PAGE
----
A convenience sample of 24 adults was recruited from nine states (USA) and Canada. Potential participants were identified through multiple contacts, including DHH networks, a Deaf nutritionist, online communities, word of mouth, non-profit organizations, social media posts, and emails and calls to colleges with large DHH communities. An email template with a coupon code was created, along with a script for phone calls. Calls were made, and targeted emails were sent to administrators of 4 US colleges and 1 high school known for their services for the hearing impaired: Gallaudet University, Washington, DC; Southwest College for the Deaf, Big Spring, Texas; California State University at Northridge, Deaf Studies Department; the National institute for the Deaf at Rochester Institute of Technology, Rochester, NY; and Lexington School for the Deaf, New York, NY. Non-profit organizations with programs for hearing impaired were targeted as well. An event flyer with links to RLMI’s website page, “About Jumpstart,” and an events calendar featuring the DHH cohort were included in correspondence. The Deaf nutritionist and the medical provider for the program both promoted the program widely on their social media channels, mainly Facebook; a preponderance of participants enrolled as a result of this notification. RLMI staff received inquiries from interested parties by email, text, and telephone. They responded to all inquiries with emailed instructions for registration and, when necessary, manually registered participants who needed help.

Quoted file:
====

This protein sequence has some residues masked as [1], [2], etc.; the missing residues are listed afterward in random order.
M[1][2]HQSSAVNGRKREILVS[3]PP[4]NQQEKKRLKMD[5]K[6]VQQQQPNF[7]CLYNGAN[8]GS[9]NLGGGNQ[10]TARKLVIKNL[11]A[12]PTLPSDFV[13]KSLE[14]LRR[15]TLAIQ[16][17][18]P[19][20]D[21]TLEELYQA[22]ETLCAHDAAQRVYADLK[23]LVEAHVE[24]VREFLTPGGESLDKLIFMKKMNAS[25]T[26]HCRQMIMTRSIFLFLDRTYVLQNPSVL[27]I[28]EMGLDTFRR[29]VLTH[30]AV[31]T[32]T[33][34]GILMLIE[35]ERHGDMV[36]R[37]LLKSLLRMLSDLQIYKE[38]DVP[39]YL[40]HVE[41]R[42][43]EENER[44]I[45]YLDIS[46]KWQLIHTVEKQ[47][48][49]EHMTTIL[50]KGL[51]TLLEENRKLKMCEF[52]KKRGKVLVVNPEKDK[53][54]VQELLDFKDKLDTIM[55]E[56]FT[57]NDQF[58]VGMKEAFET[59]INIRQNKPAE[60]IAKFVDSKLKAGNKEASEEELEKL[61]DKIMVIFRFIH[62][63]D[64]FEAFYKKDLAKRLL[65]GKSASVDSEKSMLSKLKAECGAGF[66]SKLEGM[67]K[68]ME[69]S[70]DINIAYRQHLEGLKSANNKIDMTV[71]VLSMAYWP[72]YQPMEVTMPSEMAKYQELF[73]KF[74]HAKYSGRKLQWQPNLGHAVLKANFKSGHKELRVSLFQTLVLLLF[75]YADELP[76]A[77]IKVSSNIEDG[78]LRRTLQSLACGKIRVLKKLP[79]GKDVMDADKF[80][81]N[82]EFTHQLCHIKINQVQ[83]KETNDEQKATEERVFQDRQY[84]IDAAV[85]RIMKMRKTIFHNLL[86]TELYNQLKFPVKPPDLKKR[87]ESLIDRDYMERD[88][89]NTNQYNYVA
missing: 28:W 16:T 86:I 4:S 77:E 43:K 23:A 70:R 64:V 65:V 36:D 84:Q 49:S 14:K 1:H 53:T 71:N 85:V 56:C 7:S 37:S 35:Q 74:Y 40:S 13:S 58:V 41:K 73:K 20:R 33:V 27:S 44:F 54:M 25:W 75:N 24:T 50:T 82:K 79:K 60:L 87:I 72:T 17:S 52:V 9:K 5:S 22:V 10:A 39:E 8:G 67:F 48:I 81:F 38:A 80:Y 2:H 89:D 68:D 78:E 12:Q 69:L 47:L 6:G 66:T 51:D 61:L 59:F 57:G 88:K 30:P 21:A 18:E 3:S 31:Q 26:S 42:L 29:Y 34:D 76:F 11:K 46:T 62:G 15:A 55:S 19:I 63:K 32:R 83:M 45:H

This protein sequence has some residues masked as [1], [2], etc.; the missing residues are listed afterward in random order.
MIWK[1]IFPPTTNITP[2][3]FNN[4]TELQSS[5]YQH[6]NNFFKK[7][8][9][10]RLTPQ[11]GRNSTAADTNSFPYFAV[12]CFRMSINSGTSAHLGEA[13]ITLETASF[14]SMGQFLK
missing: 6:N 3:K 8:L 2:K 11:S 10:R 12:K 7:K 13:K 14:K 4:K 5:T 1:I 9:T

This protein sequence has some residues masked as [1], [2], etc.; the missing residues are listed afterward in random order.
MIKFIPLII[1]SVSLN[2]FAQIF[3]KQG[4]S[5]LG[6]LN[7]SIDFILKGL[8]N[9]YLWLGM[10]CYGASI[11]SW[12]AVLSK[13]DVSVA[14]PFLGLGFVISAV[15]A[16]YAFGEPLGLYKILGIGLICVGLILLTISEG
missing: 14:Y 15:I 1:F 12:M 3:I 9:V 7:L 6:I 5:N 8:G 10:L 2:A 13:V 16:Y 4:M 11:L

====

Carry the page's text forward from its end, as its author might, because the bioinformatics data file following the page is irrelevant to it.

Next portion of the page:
Several adaptations were made to the Jumpstart program in order to facilitate participation from a DHH population (Table 1). A grant enabled the program to be provided free of charge. An information package that included a thorough introduction to WFPB eating, including menus, shopping lists, and helpful hints on food preparation and eating out, was provided 5 days before the start of the program. This gave participants plenty of time to review the information and ask questions early in the program.